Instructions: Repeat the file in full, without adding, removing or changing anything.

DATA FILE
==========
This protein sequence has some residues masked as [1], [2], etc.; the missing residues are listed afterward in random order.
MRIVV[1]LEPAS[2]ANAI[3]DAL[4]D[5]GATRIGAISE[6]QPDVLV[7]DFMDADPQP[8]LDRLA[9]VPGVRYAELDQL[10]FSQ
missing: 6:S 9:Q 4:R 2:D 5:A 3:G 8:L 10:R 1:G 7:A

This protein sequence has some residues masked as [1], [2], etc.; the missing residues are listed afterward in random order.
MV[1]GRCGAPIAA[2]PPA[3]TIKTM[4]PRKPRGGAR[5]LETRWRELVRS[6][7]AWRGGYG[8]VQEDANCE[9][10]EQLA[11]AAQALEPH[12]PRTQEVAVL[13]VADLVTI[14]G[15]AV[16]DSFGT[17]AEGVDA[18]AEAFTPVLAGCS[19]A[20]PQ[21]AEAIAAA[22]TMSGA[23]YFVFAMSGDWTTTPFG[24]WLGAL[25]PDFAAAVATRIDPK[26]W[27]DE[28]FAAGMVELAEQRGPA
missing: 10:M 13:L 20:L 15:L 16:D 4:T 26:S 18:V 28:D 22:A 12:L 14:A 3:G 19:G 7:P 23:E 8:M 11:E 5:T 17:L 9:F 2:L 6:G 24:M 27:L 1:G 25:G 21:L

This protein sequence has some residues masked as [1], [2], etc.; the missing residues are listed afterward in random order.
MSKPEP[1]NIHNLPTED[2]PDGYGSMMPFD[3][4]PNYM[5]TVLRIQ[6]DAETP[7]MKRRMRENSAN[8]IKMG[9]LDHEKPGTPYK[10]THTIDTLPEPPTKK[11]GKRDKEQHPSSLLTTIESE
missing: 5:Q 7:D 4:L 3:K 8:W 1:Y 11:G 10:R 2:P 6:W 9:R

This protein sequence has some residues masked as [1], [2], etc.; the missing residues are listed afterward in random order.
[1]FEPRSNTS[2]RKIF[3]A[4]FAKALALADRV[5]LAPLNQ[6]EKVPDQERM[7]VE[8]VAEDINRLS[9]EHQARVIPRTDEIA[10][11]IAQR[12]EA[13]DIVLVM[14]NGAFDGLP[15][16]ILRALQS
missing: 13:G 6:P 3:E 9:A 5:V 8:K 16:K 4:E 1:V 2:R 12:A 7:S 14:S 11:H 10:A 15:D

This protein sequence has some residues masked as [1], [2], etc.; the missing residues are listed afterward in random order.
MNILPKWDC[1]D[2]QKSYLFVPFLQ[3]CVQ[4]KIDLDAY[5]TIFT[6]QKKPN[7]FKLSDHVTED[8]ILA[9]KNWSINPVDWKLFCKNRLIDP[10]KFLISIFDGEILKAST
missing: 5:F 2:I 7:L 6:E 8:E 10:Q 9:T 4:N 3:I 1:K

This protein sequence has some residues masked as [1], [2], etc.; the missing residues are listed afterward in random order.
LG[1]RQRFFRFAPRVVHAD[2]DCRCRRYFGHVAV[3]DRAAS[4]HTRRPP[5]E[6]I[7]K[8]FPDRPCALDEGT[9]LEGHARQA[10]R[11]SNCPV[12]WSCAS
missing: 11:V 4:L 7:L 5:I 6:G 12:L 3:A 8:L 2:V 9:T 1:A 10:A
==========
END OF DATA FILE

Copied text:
This protein sequence has some residues masked as [1], [2], etc.; the missing residues are listed afterward in random order.
MRIVV[1]LEPAS[2]ANAI[3]DAL[4]D[5]GATRIGAISE[6]QPDVLV[7]DFMDADPQP[8]LDRLA[9]VPGVRYAELDQL[10]FSQ
missing: 6:S 9:Q 4:R 2:D 5:A 3:G 8:L 10:R 1:G 7:A

This protein sequence has some residues masked as [1], [2], etc.; the missing residues are listed afterward in random order.
MV[1]GRCGAPIAA[2]PPA[3]TIKTM[4]PRKPRGGAR[5]LETRWRELVRS[6][7]AWRGGYG[8]VQEDANCE[9][10]EQLA[11]AAQALEPH[12]PRTQEVAVL[13]VADLVTI[14]G[15]AV[16]DSFGT[17]AEGVDA[18]AEAFTPVLAGCS[19]A[20]PQ[21]AEAIAAA[22]TMSGA[23]YFVFAMSGDWTTTPFG[24]WLGAL[25]PDFAAAVATRIDPK[26]W[27]DE[28]FAAGMVELAEQRGPA
missing: 10:M 13:L 20:L 15:L 16:D 4:T 26:S 18:V 28:D 22:A 12:L 14:A 3:G 19:G 7:P 23:E 8:M 11:E 5:T 17:L 9:F 2:L 6:G 24:M 27:L 1:G 25:G 21:L

This protein sequence has some residues masked as [1], [2], etc.; the missing residues are listed afterward in random order.
MSKPEP[1]NIHNLPTED[2]PDGYGSMMPFD[3][4]PNYM[5]TVLRIQ[6]DAETP[7]MKRRMRENSAN[8]IKMG[9]LDHEKPGTPYK[10]THTIDTLPEPPTKK[11]GKRDKEQHPSSLLTTIESE
missing: 5:Q 7:D 4:L 3:K 8:W 1:Y 11:G 10:R 2:P 6:W 9:R

This protein sequence has some residues masked as [1], [2], etc.; the missing residues are listed afterward in random order.
[1]FEPRSNTS[2]RKIF[3]A[4]FAKALALADRV[5]LAPLNQ[6]EKVPDQERM[7]VE[8]VAEDINRLS[9]EHQARVIPRTDEIA[10][11]IAQR[12]EA[13]DIVLVM[14]NGAFDGLP[15][16]ILRALQS
missing: 13:G 6:P 3:E 9:A 5:V 8:K 16:K 4:E 1:V 2:R 12:A 7:S 14:S 11:H 10:A 15:D

This protein sequence has some residues masked as [1], [2], etc.; the missing residues are listed afterward in random order.
MNILPKWDC[1]D[2]QKSYLFVPFLQ[3]CVQ[4]KIDLDAY[5]TIFT[6]QKKPN[7]FKLSDHVTED[8]ILA[9]KNWSINPVDWKLFCKNRLIDP[10]KFLISIFDGEILKAST
missing: 5:F 2:I 7:L 6:E 8:E 10:Q 9:T 4:N 3:I 1:K

This protein sequence has some residues masked as [1], [2], etc.; the missing residues are listed afterward in random order.
LG[1]RQRFFRFAPRVVHAD[2]DCRCRRYFGHVAV[3]DRAAS[4]HTRRPP[5]E[6]I[7]K[8]FPDRPCALDEGT[9]LEGHARQA[10]R[11]SNCPV[12]WSCAS
missing: 11:V 4:L 7:L 5:I 6:G 12:L 3:A 8:L 2:V 9:T 1:A 10:A